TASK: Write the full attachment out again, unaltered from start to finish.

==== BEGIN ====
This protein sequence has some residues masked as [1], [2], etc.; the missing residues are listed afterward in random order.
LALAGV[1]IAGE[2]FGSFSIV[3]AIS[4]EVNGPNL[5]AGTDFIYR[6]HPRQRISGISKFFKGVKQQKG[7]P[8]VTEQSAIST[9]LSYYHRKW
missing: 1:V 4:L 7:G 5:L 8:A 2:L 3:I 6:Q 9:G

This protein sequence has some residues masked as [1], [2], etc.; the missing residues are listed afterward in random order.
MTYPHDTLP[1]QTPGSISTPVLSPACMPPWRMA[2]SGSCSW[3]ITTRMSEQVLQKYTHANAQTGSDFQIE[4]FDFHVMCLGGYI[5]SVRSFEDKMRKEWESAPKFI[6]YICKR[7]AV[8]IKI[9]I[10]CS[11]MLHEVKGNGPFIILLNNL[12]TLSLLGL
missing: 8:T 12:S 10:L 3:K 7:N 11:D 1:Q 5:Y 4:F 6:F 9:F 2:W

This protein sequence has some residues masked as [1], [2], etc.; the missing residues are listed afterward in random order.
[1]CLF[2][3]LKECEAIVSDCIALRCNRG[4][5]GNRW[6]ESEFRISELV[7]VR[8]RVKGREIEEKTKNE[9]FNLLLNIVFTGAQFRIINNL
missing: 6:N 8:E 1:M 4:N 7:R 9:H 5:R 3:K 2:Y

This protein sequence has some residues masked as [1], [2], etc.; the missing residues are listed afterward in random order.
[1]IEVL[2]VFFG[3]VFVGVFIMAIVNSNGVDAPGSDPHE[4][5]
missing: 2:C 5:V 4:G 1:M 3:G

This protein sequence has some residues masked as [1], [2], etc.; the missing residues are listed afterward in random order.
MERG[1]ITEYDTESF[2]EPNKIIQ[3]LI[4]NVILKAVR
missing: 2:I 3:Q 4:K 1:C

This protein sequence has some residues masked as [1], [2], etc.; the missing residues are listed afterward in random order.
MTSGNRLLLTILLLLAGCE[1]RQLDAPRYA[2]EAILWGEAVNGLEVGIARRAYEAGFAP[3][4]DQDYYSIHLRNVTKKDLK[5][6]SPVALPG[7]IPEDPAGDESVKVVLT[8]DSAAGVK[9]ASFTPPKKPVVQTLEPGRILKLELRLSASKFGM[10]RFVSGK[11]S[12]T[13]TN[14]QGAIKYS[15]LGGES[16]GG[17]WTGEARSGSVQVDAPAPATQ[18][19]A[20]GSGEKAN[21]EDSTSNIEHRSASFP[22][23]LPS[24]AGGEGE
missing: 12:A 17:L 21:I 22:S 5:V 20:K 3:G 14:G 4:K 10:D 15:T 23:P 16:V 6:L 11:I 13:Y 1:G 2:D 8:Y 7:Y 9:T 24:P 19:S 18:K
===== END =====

This protein sequence has some residues masked as [1], [2], etc.; the missing residues are listed afterward in random order.
LALAGV[1]IAGE[2]FGSFSIV[3]AIS[4]EVNGPNL[5]AGTDFIYR[6]HPRQRISGISKFFKGVKQQKG[7]P[8]VTEQSAIST[9]LSYYHRKW
missing: 1:V 4:L 7:G 5:L 8:A 2:L 3:I 6:Q 9:G

This protein sequence has some residues masked as [1], [2], etc.; the missing residues are listed afterward in random order.
MTYPHDTLP[1]QTPGSISTPVLSPACMPPWRMA[2]SGSCSW[3]ITTRMSEQVLQKYTHANAQTGSDFQIE[4]FDFHVMCLGGYI[5]SVRSFEDKMRKEWESAPKFI[6]YICKR[7]AV[8]IKI[9]I[10]CS[11]MLHEVKGNGPFIILLNNL[12]TLSLLGL
missing: 8:T 12:S 10:L 3:K 7:N 11:D 1:Q 5:Y 4:F 6:F 9:F 2:W

This protein sequence has some residues masked as [1], [2], etc.; the missing residues are listed afterward in random order.
[1]CLF[2][3]LKECEAIVSDCIALRCNRG[4][5]GNRW[6]ESEFRISELV[7]VR[8]RVKGREIEEKTKNE[9]FNLLLNIVFTGAQFRIINNL
missing: 6:N 8:E 1:M 4:N 7:R 9:H 5:R 3:K 2:Y

This protein sequence has some residues masked as [1], [2], etc.; the missing residues are listed afterward in random order.
[1]IEVL[2]VFFG[3]VFVGVFIMAIVNSNGVDAPGSDPHE[4][5]
missing: 2:C 5:V 4:G 1:M 3:G

This protein sequence has some residues masked as [1], [2], etc.; the missing residues are listed afterward in random order.
MERG[1]ITEYDTESF[2]EPNKIIQ[3]LI[4]NVILKAVR
missing: 2:I 3:Q 4:K 1:C

This protein sequence has some residues masked as [1], [2], etc.; the missing residues are listed afterward in random order.
MTSGNRLLLTILLLLAGCE[1]RQLDAPRYA[2]EAILWGEAVNGLEVGIARRAYEAGFAP[3][4]DQDYYSIHLRNVTKKDLK[5][6]SPVALPG[7]IPEDPAGDESVKVVLT[8]DSAAGVK[9]ASFTPPKKPVVQTLEPGRILKLELRLSASKFGM[10]RFVSGK[11]S[12]T[13]TN[14]QGAIKYS[15]LGGES[16]GG[17]WTGEARSGSVQVDAPAPATQ[18][19]A[20]GSGEKAN[21]EDSTSNIEHRSASFP[22][23]LPS[24]AGGEGE
missing: 12:A 17:L 21:I 22:S 5:V 20:K 3:G 14:G 4:K 10:D 15:T 23:P 16:V 6:L 11:I 13:Y 1:G 2:D 8:Y 7:Y 9:T 24:P 19:S 18:K